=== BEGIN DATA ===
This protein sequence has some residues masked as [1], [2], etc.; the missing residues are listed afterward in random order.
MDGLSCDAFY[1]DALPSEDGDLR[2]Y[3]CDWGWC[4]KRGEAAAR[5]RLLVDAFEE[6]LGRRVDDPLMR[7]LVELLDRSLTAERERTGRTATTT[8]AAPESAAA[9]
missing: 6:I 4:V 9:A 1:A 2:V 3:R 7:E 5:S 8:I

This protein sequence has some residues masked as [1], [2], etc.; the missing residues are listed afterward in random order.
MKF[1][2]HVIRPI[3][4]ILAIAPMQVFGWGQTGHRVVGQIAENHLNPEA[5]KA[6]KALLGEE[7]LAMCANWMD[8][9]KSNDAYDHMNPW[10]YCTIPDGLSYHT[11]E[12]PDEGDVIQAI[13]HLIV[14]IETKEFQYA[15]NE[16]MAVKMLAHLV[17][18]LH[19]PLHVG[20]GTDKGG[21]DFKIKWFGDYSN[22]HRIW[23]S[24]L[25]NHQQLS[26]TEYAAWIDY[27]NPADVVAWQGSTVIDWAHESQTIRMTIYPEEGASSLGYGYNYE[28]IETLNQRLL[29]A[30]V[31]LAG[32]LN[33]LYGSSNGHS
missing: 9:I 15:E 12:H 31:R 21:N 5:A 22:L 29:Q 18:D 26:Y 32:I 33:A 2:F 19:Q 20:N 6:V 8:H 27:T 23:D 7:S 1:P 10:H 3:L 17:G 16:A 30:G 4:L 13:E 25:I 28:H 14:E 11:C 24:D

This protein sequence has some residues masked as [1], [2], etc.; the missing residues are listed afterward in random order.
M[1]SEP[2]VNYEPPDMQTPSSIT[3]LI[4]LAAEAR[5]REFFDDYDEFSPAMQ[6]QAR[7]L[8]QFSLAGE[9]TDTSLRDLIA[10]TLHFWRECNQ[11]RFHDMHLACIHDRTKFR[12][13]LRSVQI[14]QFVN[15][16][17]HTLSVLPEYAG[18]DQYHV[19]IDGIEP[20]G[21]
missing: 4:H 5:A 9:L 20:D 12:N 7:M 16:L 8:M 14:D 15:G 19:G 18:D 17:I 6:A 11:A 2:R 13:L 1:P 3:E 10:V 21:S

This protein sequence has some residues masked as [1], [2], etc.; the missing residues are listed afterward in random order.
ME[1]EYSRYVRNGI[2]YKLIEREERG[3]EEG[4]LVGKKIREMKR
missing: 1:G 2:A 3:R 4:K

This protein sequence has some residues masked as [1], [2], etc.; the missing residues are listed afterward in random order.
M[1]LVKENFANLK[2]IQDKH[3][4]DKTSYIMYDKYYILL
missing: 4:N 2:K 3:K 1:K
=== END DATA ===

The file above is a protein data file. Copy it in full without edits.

This protein sequence has some residues masked as [1], [2], etc.; the missing residues are listed afterward in random order.
MDGLSCDAFY[1]DALPSEDGDLR[2]Y[3]CDWGWC[4]KRGEAAAR[5]RLLVDAFEE[6]LGRRVDDPLMR[7]LVELLDRSLTAERERTGRTATTT[8]AAPESAAA[9]
missing: 6:I 4:V 9:A 1:A 2:V 3:R 7:E 5:S 8:I

This protein sequence has some residues masked as [1], [2], etc.; the missing residues are listed afterward in random order.
MKF[1][2]HVIRPI[3][4]ILAIAPMQVFGWGQTGHRVVGQIAENHLNPEA[5]KA[6]KALLGEE[7]LAMCANWMD[8][9]KSNDAYDHMNPW[10]YCTIPDGLSYHT[11]E[12]PDEGDVIQAI[13]HLIV[14]IETKEFQYA[15]NE[16]MAVKMLAHLV[17][18]LH[19]PLHVG[20]GTDKGG[21]DFKIKWFGDYSN[22]HRIW[23]S[24]L[25]NHQQLS[26]TEYAAWIDY[27]NPADVVAWQGSTVIDWAHESQTIRMTIYPEEGASSLGYGYNYE[28]IETLNQRLL[29]A[30]V[31]LAG[32]LN[33]LYGSSNGHS
missing: 9:I 15:E 12:H 31:R 21:N 5:A 22:L 29:Q 18:D 26:Y 32:I 33:A 2:F 19:Q 20:N 6:V 8:H 27:T 23:D 7:S 1:P 10:H 3:L 17:G 16:A 30:G 4:L 13:E 25:I 28:H 14:E 11:C 24:D

This protein sequence has some residues masked as [1], [2], etc.; the missing residues are listed afterward in random order.
M[1]SEP[2]VNYEPPDMQTPSSIT[3]LI[4]LAAEAR[5]REFFDDYDEFSPAMQ[6]QAR[7]L[8]QFSLAGE[9]TDTSLRDLIA[10]TLHFWRECNQ[11]RFHDMHLACIHDRTKFR[12][13]LRSVQI[14]QFVN[15][16][17]HTLSVLPEYAG[18]DQYHV[19]IDGIEP[20]G[21]
missing: 4:H 5:A 9:L 20:D 12:N 7:M 16:L 8:M 14:D 15:G 19:G 18:D 17:I 6:A 11:A 2:R 13:L 1:P 3:E 10:V 21:S

This protein sequence has some residues masked as [1], [2], etc.; the missing residues are listed afterward in random order.
ME[1]EYSRYVRNGI[2]YKLIEREERG[3]EEG[4]LVGKKIREMKR
missing: 1:G 2:A 3:R 4:K

This protein sequence has some residues masked as [1], [2], etc.; the missing residues are listed afterward in random order.
M[1]LVKENFANLK[2]IQDKH[3][4]DKTSYIMYDKYYILL
missing: 4:N 2:K 3:K 1:K